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    Categories: Our View

Scrambled

It’s an initiative that’s supposed to make a downtown intersection safer. Instead it is creating confusion, delays and potential safety issues.

The City of St. Albert introduced a Pedestrian Criss Cross (scramble crosswalk) in late May at the intersection of Perron and St. Anne streets as a pilot project. This came in response to safety concerns from pedestrians who cited near misses or drivers failing to yield to pedestrians at this intersection.

The city says feedback to the new crosswalk has been mixed, though online comments seem to be decisively negative. Spend time at the intersection and you will see some confusion.

The way it is supposed to work is that pedestrians must activate a walk signal. When the walk signal comes on, all vehicular traffic is to come to a stop in all directions, then pedestrians are free to cross either laterally or diagonally. Motorists can only travel when the light is green, regardless of whether they are going forward, turning left or turning right. All vehicle traffic must stop on red lights, including right turns. This information is available on the city’s website under Pedestrian Criss Cross.

The problem is that some people are not getting the message. They arrive at the intersection and are clueless about what to do. Pedestrians are sometimes crossing before the walk light comes on and some motorists are turning right even when the lights are red.

A scramble crosswalk is designed to manage high volumes of turning traffic and high pedestrian volumes. However, neither apply most of the time in downtown St. Albert. When there is a low volume of pedestrian traffic, motorists can get frustrated by delays. When there are few cars, pedestrians can be impatient to wait for the lights.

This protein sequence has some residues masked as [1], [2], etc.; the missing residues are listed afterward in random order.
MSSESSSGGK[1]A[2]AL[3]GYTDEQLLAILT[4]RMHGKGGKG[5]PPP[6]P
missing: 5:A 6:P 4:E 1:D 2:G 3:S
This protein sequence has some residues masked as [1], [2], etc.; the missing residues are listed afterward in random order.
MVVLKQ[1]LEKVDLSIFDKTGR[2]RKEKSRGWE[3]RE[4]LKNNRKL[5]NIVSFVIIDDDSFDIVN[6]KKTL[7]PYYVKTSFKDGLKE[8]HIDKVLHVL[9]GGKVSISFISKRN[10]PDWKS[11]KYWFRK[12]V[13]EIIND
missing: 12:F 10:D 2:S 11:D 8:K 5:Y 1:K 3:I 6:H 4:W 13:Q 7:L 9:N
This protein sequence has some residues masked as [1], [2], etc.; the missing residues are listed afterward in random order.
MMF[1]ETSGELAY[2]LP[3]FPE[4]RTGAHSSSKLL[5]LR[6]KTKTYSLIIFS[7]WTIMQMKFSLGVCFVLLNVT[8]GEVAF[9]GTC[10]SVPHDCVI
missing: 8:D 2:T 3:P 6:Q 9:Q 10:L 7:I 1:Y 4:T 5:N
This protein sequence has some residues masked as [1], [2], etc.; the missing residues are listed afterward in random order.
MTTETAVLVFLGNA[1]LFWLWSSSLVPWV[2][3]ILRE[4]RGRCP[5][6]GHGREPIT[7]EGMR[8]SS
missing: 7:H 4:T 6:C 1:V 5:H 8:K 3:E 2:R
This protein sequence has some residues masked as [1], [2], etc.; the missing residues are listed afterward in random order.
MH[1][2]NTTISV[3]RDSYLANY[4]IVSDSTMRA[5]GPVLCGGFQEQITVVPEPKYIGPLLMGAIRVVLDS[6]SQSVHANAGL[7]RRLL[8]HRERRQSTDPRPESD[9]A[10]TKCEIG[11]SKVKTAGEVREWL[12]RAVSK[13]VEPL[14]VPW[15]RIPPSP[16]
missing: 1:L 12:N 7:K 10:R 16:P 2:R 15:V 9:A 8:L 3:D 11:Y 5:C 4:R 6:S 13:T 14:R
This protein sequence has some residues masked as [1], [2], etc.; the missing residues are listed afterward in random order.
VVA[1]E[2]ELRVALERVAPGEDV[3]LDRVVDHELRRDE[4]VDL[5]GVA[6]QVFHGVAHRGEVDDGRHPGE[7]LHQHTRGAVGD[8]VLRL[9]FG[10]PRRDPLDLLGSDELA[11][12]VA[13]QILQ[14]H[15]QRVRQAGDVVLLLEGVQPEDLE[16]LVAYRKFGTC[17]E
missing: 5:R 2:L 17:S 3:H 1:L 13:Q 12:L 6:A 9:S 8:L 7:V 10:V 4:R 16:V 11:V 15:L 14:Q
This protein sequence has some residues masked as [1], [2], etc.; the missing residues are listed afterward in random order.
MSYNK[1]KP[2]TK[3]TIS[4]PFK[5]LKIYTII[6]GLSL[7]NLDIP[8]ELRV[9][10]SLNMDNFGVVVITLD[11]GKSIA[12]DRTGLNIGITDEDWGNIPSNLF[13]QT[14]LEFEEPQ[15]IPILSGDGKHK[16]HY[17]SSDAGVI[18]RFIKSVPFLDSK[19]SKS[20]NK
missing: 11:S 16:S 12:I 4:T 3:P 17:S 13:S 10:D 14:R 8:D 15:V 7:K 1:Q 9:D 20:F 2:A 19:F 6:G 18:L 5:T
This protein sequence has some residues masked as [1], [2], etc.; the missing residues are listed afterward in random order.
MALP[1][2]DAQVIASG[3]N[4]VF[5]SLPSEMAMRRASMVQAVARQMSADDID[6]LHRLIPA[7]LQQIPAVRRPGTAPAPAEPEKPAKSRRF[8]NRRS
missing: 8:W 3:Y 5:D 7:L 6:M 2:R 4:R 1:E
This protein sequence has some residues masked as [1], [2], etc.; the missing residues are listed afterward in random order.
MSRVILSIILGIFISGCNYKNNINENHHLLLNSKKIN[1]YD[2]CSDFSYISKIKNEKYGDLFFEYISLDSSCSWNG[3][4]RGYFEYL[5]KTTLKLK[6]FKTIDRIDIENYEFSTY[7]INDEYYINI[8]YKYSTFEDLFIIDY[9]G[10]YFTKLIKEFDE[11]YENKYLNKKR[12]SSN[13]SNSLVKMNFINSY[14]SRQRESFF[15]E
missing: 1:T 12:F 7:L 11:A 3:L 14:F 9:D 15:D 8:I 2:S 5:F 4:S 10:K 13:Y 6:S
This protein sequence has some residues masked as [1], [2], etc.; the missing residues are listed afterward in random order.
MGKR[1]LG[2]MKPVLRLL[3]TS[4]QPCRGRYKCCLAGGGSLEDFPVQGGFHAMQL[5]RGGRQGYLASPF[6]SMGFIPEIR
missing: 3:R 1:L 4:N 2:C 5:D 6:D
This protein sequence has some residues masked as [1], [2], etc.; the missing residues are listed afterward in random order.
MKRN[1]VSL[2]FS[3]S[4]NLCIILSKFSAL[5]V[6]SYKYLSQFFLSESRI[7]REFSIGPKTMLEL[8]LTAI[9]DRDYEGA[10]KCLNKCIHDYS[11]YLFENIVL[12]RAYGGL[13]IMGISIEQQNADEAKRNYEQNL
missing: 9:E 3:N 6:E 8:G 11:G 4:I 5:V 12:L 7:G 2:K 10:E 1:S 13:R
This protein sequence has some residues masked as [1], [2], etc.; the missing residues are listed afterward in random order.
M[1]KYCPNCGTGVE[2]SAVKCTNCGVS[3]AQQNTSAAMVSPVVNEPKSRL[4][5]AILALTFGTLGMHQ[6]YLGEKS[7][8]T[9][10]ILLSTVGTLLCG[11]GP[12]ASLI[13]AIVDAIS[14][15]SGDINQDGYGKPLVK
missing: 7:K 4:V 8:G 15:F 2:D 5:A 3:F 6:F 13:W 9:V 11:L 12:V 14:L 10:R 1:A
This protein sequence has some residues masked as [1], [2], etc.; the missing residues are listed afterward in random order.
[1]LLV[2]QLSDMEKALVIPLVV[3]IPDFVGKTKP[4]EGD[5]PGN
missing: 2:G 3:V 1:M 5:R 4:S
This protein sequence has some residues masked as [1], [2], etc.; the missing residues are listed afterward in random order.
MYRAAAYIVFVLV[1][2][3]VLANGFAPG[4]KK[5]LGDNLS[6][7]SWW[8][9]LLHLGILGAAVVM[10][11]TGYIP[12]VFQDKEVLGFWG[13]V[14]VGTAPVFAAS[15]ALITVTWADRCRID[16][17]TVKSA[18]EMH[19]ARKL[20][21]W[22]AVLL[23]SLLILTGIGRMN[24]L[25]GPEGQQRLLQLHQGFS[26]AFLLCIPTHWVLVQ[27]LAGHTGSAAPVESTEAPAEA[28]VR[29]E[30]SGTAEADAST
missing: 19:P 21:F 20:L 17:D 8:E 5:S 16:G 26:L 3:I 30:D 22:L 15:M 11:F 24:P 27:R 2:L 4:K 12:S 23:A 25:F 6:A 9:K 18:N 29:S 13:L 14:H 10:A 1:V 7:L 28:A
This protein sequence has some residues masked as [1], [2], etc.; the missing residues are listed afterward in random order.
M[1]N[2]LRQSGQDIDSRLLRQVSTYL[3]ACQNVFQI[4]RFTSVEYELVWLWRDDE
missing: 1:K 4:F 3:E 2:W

The scramble crossings are said to work in larger cities, like Tokyo when an accumulation of pedestrians flush across on the walk light, and traffic flows steadily when traffic lights turn green. But most of the time it seems there is not enough traffic to make it functional in downtown St. Albert.

It is admirable for the city to try and improve pedestrian safety downtown and to make the city more pedestrian friendly, but this type of crosswalk does not seem to be the answer. Safety is not improved when drivers and pedestrians don’t know what to expect at the intersection.

After getting feedback, the city announced recently that it will make some changes to the intersection. By late July or early August they will permit some right turns on red when traffic is moving in the perpendicular direction. This is likely to make the intersection even more confusing to drivers who have just gotten used to the right turn ban.

Pedestrian safety is important and we support many of the city’s efforts in its Cyclist and Pedestrian Safety Action Plan, currently underway. Curb extensions, warning lights and enhanced road markings can help make the city safer for pedestrians. This pilot project scramble crosswalk is not achieving this goal. It’s confusing, it slows traffic flow for both pedestrians and vehicles, and most of the time there isn’t enough pedestrian traffic to warrant its use in St. Albert.

The city is taking feedback until Sept. 30. Hopefully that will be the last we hear of this venture.

St. Albert Gazette: The St. Albert Gazette has been the source for news and community information in St. Albert and area since 1961. Today the twice-weekly full-colour tabloid delivers award-winning journalism in print, online and on mobile.